///2014 Abstract Details
2014 Abstract Details2019-07-18T14:34:47-06:00

Metastatic Cancer in the Parturient

Abstract Number: T-41
Abstract Type: Case Report/Case Series

Brad Bavaro BS, MD1 ; Toni Greenwood BS, MD2; Jeanette Bauchat BS, MD3; Jason Farrer BS, MD4

Introduction: Management of the parturient with metastatic cancer requires a multidisciplinary approach with appraisal of the clinical and ethical risks and benefits unique to this patient population. This is a discussion of the physiologic, pharmacologic, and ethical management of a 31 year-old G5P1 diagnosed with stage IV gastric cancer.

Case: An otherwise-healthy female was diagnosed with stage IV gastric cancer at 19 weeks gestation after presenting with nausea, dysphagia and neck pain. Enoxaparin, for treatment of a RIJ thrombus and a course of palliative chemotherapy were initiated. At 34 weeks she presented with dyspnea and crushing chest pain. A chest CT revealed a large left-sided pleural effusion, which was treated with thoracentesis and pleural catheter placement. At 35 weeks, an external cephalic version was attempted for breech presentation, but was unsuccessful. She strongly desired to avoid a prolonged recovery from cesarean delivery given her uncertain lifespan, and so underwent induction of labor at 35 weeks for a vaginal breech delivery. Induction of labor also helped avoid further respiratory and physical decompensation and allowed appropriate cessation of anticoagulation for neuraxial anesthesia. She received an early placement of a combined spinal-epidural to avoid catecholamine surges that could lead to physical decompensation. She was moved to the operating room for vaginal breech delivery. Chloroprocaine 3% and IV nitroglycerin were available in anticipation of possible head entrapment. The patient had an uncomplicated vaginal delivery and postoperative course. Her baby girl was healthy with no ill effects from chemotherapy. One year postpartum, she is alive undergoing palliative chemotherapy.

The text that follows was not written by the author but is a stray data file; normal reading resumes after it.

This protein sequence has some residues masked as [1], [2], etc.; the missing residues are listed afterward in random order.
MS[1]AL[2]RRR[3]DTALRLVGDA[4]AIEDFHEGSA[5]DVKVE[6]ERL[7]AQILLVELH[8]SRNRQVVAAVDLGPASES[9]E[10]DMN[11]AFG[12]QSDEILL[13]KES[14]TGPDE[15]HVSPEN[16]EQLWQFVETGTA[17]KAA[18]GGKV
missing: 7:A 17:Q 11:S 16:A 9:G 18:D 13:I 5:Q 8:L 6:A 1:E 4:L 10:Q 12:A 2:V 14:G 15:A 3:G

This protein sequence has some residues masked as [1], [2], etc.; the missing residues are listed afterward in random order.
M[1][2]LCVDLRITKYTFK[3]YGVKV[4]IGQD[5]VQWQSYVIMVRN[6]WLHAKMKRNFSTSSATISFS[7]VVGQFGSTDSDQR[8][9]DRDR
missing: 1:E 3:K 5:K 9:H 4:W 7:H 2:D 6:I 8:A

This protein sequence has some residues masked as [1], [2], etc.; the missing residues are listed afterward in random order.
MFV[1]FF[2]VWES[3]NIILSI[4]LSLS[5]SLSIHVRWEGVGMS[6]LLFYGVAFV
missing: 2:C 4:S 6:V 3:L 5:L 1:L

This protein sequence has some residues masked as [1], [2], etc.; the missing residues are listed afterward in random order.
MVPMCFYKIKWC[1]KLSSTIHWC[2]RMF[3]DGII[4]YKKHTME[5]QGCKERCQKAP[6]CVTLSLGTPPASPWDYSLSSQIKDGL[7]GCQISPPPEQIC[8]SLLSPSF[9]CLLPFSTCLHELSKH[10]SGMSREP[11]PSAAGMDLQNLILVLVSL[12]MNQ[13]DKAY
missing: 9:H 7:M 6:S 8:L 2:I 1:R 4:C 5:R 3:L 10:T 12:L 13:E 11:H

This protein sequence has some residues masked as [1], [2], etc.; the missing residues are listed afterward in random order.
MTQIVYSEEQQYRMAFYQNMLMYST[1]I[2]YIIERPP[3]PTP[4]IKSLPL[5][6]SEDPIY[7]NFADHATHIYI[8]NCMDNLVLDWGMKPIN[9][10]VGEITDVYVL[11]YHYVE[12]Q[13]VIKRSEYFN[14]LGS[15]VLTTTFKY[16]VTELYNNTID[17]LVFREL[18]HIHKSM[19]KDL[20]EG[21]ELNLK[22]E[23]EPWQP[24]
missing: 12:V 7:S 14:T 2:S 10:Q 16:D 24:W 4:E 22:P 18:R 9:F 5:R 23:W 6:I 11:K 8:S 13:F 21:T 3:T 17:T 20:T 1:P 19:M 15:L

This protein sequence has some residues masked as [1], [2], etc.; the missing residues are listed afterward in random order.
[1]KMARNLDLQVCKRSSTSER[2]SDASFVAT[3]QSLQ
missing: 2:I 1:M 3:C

Discussion: Approximately 1 in 1000 pregnancies are affected by a comorbid malignancy, the most common cancers being breast, cervical, lymphoma, and melanoma.1 Physiologic changes of pregnancy may diminish a woman’s ability to cope with the complications and treatments of the malignancy. Restrictive lung physiology of pregnancy may be worsened by malignant ascites and pleural effusions, which may make a high sensory level from neuraxial anesthesia poorly tolerated. Labor or recovery in the postpartum period may be poorly tolerated due to underlying malnutrition and deconditioning. Both malignancy and pregnancy represent hypercoagulable states, so time off anticoagulation should be limited. Neuraxial anesthesia timing may be complicated by anticoagulation regimens or thrombocytopenia from myelosuppression.2 Lastly, the complex end of life discussions related to cancer and pregnancy may lead to uncommon obstetric scenarios such as vaginal breech delivery and necessitate a thoughtful appraisal of risks and benefits with regard to obstetric and anesthetic management.


1 Voulgaris et al. Surgical Oncology. 2011. 20(4): e175-e185.

2 Pentheroudakis and Pavlidis. European Journal of Cancer. 2006. 42(2): p. 126-140.

SOAP 2014